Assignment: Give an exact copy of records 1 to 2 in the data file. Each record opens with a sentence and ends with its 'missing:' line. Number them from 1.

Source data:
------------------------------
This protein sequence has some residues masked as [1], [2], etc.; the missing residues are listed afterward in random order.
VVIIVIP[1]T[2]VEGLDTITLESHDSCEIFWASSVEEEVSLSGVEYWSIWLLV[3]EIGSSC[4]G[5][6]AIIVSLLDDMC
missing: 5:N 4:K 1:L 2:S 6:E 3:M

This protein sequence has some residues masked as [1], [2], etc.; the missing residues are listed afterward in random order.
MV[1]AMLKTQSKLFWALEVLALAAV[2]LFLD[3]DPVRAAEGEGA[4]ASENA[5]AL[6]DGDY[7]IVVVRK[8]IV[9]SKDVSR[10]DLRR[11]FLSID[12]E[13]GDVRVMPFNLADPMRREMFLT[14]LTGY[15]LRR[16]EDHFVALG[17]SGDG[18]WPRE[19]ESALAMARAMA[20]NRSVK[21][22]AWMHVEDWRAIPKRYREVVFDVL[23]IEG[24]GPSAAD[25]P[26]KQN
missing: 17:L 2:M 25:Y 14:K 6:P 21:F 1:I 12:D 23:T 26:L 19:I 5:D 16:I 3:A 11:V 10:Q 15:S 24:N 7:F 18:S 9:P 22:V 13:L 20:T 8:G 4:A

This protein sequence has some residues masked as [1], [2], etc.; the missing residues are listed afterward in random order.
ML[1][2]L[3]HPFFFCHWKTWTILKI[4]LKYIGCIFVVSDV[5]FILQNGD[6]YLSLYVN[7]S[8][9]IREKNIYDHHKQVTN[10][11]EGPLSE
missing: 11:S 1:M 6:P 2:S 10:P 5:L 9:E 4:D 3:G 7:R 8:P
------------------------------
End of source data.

This protein sequence has some residues masked as [1], [2], etc.; the missing residues are listed afterward in random order.
VVIIVIP[1]T[2]VEGLDTITLESHDSCEIFWASSVEEEVSLSGVEYWSIWLLV[3]EIGSSC[4]G[5][6]AIIVSLLDDMC
missing: 5:N 4:K 1:L 2:S 6:E 3:M

This protein sequence has some residues masked as [1], [2], etc.; the missing residues are listed afterward in random order.
MV[1]AMLKTQSKLFWALEVLALAAV[2]LFLD[3]DPVRAAEGEGA[4]ASENA[5]AL[6]DGDY[7]IVVVRK[8]IV[9]SKDVSR[10]DLRR[11]FLSID[12]E[13]GDVRVMPFNLADPMRREMFLT[14]LTGY[15]LRR[16]EDHFVALG[17]SGDG[18]WPRE[19]ESALAMARAMA[20]NRSVK[21][22]AWMHVEDWRAIPKRYREVVFDVL[23]IEG[24]GPSAAD[25]P[26]KQN
missing: 17:L 2:M 25:Y 14:K 6:P 21:F 1:I 12:D 23:T 26:L 19:I 5:D 16:I 3:A 11:V 10:Q 15:S 24:N 7:F 18:S 9:P 22:V 13:L 20:T 8:G 4:A